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WWII & Australia: Politics of Hatred

Investigate Australia's role in WWII with these resources

Holocaust Center for Humanity - Pyramid of Hate

Source: Holocaust Centre for Humanity

One of the ways in which Hitler was able to gain power was by utilising and encouraging discrimination against different people in Germany and wider Europe, namely Jewish people. By using already existing biases he was appeal to appeal to people's hatred and fear to consolidate power and enact his plans. Read through the resources below to learn more about how Hitler used hate to gain power and how he codified it into law.

"Kristallnacht": The November 1938 pogroms (Facing History, n.d.)

In this video, scholars discuss the events of Kristallnacht, a series of violent attacks against Jews in Germany, Austria, and part of Czechoslovakia in November, 1938.

The Nuremberg race laws (United States Holocaust Memorial Museum, n.d.)

On September 15, 1935, the Nazi regime announced two new laws: 

  • The Reich Citizenship Law
  • The Law for the Protection of German Blood and German Honor

These laws informally became known as the Nuremberg Laws or Nuremberg Race Laws. This is because they were first announced at a Nazi Party rally held in the German city of Nuremberg. Read through this article to learn more about these laws.

The Nuremberg Laws (National Archives, n.d.)

It was in Nuremberg, officially designated as the "City of the Reich Party Rallies," in the province of Bavaria, where Adolf Hitler and his Nazi Party in 1935 changed the status of German Jews to that of Jews in Germany, thus "legally" establishing the framework that eventually led to the Holocaust. Read through this article to learn more.

The Nuremberg Laws (Facing History, n.d.)

Violence was a crucial tool of the Nazi government, but its leaders were also eager to show that they were acting within the framework of the law. As they worked to consolidate power and reshape Germany according to their racial ideals, Nazi leaders passed a number of new laws that redefined citizenship and laid the groundwork for a “racial state.” Read through this website to learn more.

The Nazis in Vilna (Facing History, n.d.)

In his testimony for USC Shoah Foundation, Holocaust survivor Jack Arnel describes what he saw as a 12-year-old when the Nazis occupied Vilna, Lithuania in 1941. It is a clear example of how prejudice was used by the Nazis.

The victims of the Nazis: Nazi racial ideology (United States Holocaust Memorial Museum, n.d.)

Read through this website to learn more about Hitler's ideologies about race and how he used stereotypes and bias to justify and enact unimaginable violence upon others.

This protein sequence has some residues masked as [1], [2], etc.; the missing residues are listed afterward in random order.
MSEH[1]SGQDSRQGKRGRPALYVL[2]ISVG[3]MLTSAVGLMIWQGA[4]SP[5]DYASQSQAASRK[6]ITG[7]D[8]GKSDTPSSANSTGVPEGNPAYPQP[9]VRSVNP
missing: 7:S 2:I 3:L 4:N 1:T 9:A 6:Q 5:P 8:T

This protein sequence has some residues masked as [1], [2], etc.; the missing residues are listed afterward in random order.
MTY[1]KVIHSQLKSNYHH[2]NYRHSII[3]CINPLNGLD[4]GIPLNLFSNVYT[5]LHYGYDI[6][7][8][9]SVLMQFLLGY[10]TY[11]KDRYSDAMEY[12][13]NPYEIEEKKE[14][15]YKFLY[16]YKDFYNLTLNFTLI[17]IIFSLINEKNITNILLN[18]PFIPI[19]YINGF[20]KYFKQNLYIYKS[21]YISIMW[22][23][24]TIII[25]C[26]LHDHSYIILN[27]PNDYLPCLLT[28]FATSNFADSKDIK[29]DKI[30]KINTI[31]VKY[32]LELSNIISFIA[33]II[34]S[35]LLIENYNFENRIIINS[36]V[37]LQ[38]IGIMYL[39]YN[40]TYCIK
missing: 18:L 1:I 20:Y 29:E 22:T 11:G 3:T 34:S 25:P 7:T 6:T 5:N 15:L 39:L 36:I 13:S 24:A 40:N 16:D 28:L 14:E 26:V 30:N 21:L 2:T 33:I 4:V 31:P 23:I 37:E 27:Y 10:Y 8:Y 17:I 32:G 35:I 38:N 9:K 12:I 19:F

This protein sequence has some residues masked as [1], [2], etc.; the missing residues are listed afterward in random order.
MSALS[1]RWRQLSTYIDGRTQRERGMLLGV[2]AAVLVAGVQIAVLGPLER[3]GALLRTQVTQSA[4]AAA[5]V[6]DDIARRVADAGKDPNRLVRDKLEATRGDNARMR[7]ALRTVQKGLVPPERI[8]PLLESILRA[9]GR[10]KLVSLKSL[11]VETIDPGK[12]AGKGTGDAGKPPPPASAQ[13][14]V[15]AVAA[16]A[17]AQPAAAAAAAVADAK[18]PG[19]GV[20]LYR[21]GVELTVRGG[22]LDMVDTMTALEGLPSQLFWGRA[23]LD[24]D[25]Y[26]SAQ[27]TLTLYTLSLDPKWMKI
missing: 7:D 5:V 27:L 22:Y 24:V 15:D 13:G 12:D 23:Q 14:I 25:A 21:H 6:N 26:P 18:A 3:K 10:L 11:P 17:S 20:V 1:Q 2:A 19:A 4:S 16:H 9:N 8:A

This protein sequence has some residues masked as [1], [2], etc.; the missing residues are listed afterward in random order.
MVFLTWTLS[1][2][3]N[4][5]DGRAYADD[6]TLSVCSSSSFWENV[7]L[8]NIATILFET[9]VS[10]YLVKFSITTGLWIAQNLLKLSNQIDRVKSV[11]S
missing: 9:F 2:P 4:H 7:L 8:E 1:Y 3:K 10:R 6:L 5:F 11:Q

Hitler's racial ideology: content and occult sources (Museum of Tolerance, n.d.)

It is evident from Mein Kampf and Hitler's speeches that he viewed racial conflict as the determining factor in all of human history. "The racial question gives the key not only to world history, but to all human culture."2 Race was not simply a political issue to be used to curry the favor of the masses, but the "granite foundation"3 of Hitler's ideology. Read through this article to learn more.

Nazi racism: an overview (United States Holocaust Memorial Museum, n.d.)

Racism fueled Nazi ideology and policies. The Nazis viewed the world as being divided up into competing inferior and superior races, each struggling for survival and dominance. They believed the Jews were not a religious denomination, but a dangerous non-European “race.” Nazi racism would produce murder on an unprecedented scale. Read through this website to learn more.

What were Hitler and the Nazi Party's ideas? (The Holocaust Explained, n.d.)

Prior to Hitler joining, the Nazi Party held extremely nationalist, racist and antisemitic views. After Hitler had joined the party, he expanded upon and marketed these ideas. Read through this website to learn more.

Why the Nazis loved America (Time, 2017, March 21)

This article looks at how Hitler and the Nazis took inspiration from racist laws in the United States when creating their ideologies.

The biological state: Nazi racial ideology, 1933-1939 (United States Holocaust Memorial Museum, n.d.)

Nazism was “applied biology,” stated Hitler deputy Rudolf Hess. During the Third Reich, a politically extreme, antisemitic variation of eugenics determined the course of state policy. Hitler’s regime touted the “Nordic race” as its eugenic ideal and attempted to mold Germany into a cohesive national community that excluded anyone deemed hereditarily “less valuable” or “racially foreign.” Read through this article to learn more.

Nazi economic, social and racial policy (BBC, n.d.)

Hitler had outlined his ideas in Mein Kampf, from 1933 the implementation of these ideas affected many aspects of life in Germany. How did Nazi economic, social and racial policy affect life in Germany? Read through this website to learn more.

Kristallnacht (United States Holocaust Memorial Museum, n.d.)

On November 9–10, 1938, Nazi leaders unleashed a series of pogroms against the Jewish population in Germany and recently incorporated territories. This event came to be called Kristallnacht (The Night of Broken Glass) because of the shattered glass that littered the streets after the vandalism and destruction of Jewish-owned businesses, synagogues, and homes. Read through this website to learn more.